UPDATED: See bottom of article
Yesterday Alex Cruz, CEO of British Airways, sent a sobering letter to their staff. This comes hot on the heels of the preliminary IAG results for the first quarter of 2020.
In the results, BA’s revenue was down by 13% to give a loss of €535 million compared to the same period last year where they made a profit of €135 million. January and February saw normal operations, with only March affected by the current issues. This goes to show the severity of the crisis as the major country lockdowns and travel restrictions only started around the second week of March.
We expect further details when they formally release the results next week. The results are also affected by their currency and fuel hedging for 2020 which was ineffective given the dive in sterling as well as oil prices. This resulted in an additional exceptional charge of €1.3billion.
In April and May, British Airways have cut passenger capacity by 94% of what they had originally planned. Their only flights operating are those for repatriation and essential travel.
BA are trying to reduce costs on the short term with talking to suppliers, renegotiating contracts and looking at their future fleet plans. However, this will not be enough given the long term outlook for a slow recovery for aviation and tourism.
In the letter to staff Alex says that:
“ We have informed the Government and the Trade Unions of our proposals to consult over a number of changes, including possible reductions in headcount. We will begin a period of consultation, during which we will work with the Trade Unions to protect as many jobs as possible. Your views matter and we will listen to all practical proposals. “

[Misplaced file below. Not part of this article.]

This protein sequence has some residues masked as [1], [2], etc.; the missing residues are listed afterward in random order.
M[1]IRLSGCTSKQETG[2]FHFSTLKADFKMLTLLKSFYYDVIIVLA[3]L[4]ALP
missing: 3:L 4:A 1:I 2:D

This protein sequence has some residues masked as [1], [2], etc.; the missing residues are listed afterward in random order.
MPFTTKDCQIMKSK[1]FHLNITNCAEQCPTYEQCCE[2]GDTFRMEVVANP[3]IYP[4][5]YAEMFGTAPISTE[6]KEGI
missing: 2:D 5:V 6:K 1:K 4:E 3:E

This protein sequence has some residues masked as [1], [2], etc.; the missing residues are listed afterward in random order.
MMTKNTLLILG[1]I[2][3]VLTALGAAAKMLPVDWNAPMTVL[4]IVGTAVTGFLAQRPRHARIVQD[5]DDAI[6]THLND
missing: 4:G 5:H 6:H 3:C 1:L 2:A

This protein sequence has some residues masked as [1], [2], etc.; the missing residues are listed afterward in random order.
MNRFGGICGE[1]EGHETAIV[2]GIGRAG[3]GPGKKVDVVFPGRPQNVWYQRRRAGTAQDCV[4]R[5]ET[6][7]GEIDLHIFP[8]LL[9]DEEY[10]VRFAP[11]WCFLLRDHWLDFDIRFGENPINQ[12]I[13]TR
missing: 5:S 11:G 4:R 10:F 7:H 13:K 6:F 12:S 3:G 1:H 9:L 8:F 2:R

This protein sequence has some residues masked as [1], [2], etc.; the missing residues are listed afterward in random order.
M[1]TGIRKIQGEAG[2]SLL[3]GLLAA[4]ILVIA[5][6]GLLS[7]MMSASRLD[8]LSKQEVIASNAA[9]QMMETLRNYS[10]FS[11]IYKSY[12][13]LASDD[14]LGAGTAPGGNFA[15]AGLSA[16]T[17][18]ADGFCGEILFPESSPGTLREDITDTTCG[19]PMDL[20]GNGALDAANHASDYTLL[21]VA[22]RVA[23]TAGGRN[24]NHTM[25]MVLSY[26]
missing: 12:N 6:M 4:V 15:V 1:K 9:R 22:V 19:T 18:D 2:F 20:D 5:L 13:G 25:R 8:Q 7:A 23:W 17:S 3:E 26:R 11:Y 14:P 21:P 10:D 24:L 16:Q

In the preliminary results, it is stated that whilst it is in the consultation phases, the reductions are likely to affect most areas within BA and involve a reduction of up to 12,000 staff. BA are planning to restructure and in the process make staff redundant.
We can now reveal that British Airways would like to combine their three cabin crew fleets into a single fleet. Currently, there are three cabin crew fleets at Heathrow on different contracts with different pay and conditions. This is in addition to Gatwick crew and those operating at London City for CityFlyer, BA’s subsidiary. BA has now made clear that they are looking to at least combine World Wide, Mixed Fleet and Eurofleet into one single fleet. It is not clear if any of the fleet amalgamations will affect cabin crew based at Gatwick or London City yet. The next step will be negotiations with the cabin crew unions.
This is very sad to hear, but unfortunately, I think this is the first of many such announcements across the airline business.